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How and why to comment on a blog

I’m always grateful when a reader contacts me with their thoughts and ideas in response to one of my posts here at Mediator Tech. Not only does it help me get a sense of how well my content is meeting your needs, but it also gives me the interaction with fellow ADR folks that’s a good chunk of the fun of blogging.

Thank you to each and every one of you who has ever contacted me with a comment.

I’ve come to understand lately that some of you are emailing me to comment because you’re not aware that there’s a comment box on the article’s web page (if you get the article by email or RSS feed, you don’t see the comment box) or are uncomfortable leaving a public comment. So I’m writing this post to encourage you to comment on blogs and to offer up some tips if you’re new to it.

Why comment on a blog post?

  • Commenting is like joining a conversation. I (or any blogger) start the conversation and I’m hoping you’ll help extend it.
  • Commenting is a way to build link love and Google juice for your own site. You help build your own web presence with effective commenting practices.
  • Commenting helps others discover you, because your name will be turned into a link to whatever website you list (if you have one, of course).
  • The blogger will love you, even when you disagree (unless you do it wish such lack of grace that you’re more memorable for your ascerbic style than your comment). We don’t blog to send our voices out into the universe. We blog to connect with you.

Commenting tips

  • If you’re reading a blog post via an email subscription, just click on the post’s title (sometimes there’s also a clear link to the article) and you’ll be taken automatically to the article on the blogsite. Scroll down to the end of the article and you’ll find a comment box.
  • Most (if not all) comment features require your email, in part so that we can follow up with you if there’s a technical or other problem with your comment. Your email is not published and not available to spammers, so you should not worry about including it when commenting on reputable blogs.
  • If you see a checkbox that allows you to be notified of follow-up comment (I use one here), I encourage you to leave it checked. You’ll then be able to see what others write or what the blogger writes in response to your comment, without having to check back on the webpage. And you can notify the blogger’s system anytime that you don’t want to receive the follow-up comments anymore.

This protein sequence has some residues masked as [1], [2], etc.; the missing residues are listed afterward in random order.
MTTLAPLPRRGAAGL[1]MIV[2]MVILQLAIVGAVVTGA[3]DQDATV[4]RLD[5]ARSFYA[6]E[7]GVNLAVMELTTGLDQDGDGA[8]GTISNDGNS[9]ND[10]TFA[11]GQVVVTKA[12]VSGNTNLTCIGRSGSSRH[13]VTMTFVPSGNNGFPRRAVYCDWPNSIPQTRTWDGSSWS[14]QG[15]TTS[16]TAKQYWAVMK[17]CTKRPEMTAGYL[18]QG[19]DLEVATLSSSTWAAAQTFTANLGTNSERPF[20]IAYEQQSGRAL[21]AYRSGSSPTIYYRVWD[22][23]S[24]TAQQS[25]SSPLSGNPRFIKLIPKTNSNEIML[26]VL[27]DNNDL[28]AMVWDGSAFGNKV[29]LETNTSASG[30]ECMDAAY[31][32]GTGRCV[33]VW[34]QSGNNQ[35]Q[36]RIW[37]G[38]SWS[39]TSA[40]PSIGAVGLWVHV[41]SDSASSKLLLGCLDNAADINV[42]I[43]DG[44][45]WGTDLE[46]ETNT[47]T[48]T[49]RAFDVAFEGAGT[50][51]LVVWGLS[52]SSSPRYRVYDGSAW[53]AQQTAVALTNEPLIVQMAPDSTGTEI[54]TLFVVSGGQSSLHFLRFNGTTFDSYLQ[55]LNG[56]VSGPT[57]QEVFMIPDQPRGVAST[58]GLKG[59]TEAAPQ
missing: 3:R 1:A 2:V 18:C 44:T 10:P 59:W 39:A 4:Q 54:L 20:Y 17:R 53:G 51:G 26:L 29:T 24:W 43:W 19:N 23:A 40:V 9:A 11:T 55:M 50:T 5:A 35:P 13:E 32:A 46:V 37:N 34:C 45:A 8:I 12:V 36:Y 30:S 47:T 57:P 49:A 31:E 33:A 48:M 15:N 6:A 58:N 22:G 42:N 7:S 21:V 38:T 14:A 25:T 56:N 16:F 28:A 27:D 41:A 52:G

• You can leave more than one comment! If you leave a comment, the blogger replies, and there’s something more you’d like to say as a result, by all means, continue the conversation.
  • When you comment, add to the conversation by contributing your own reactions and ideas. Don’t use commenting just to promote yourself. It’s a turn-off in the blogosphere and can have the opposite effect from what you intend.
  • I was at dinner over the weekend with a terrific group of business people who blog and conversation worked its way around to people who fill in a tagline, promotional phrase or product name instead of their own name in the comment form. Universal opinion was a big thumbs down. Use your own name!
  • Unless you’re trying to protect your identity for some reason, use your first and last name. I’ll leave it to my pal Dawud Miracle to explain why.
  • When someone comments on your own blog, if you have one, take the time to leave a reply comment. It’s a way to thank them for taking the time, a way to make them feel welcome, and a way to encourage them to continue participating in the future.

Commenting doesn’t completely replace contacting the blogger directly by email, of course. If you have a question or comment that doesn’t pertain to a post, then email is a perfect choice. If you have a comment others might appreciate seeing, then the comment box is the right choice. If your comment is very personal or particularly snarky, then email may be the best option.

What do you think? You know what I’m going to say here, right? Leave me a comment and join the conversation!


Tammy Lenski

Dr. Tammy Lenski helps individuals, pairs, teams, and audiences navigate disagreement better, address friction, and build alignment. Her current work centers on creating the conditions for robust collaboration and sound decisions while fostering resilient personal and professional relationships. Her conflict resolution podcast and blog, Disagree Better, are available at… MORE >

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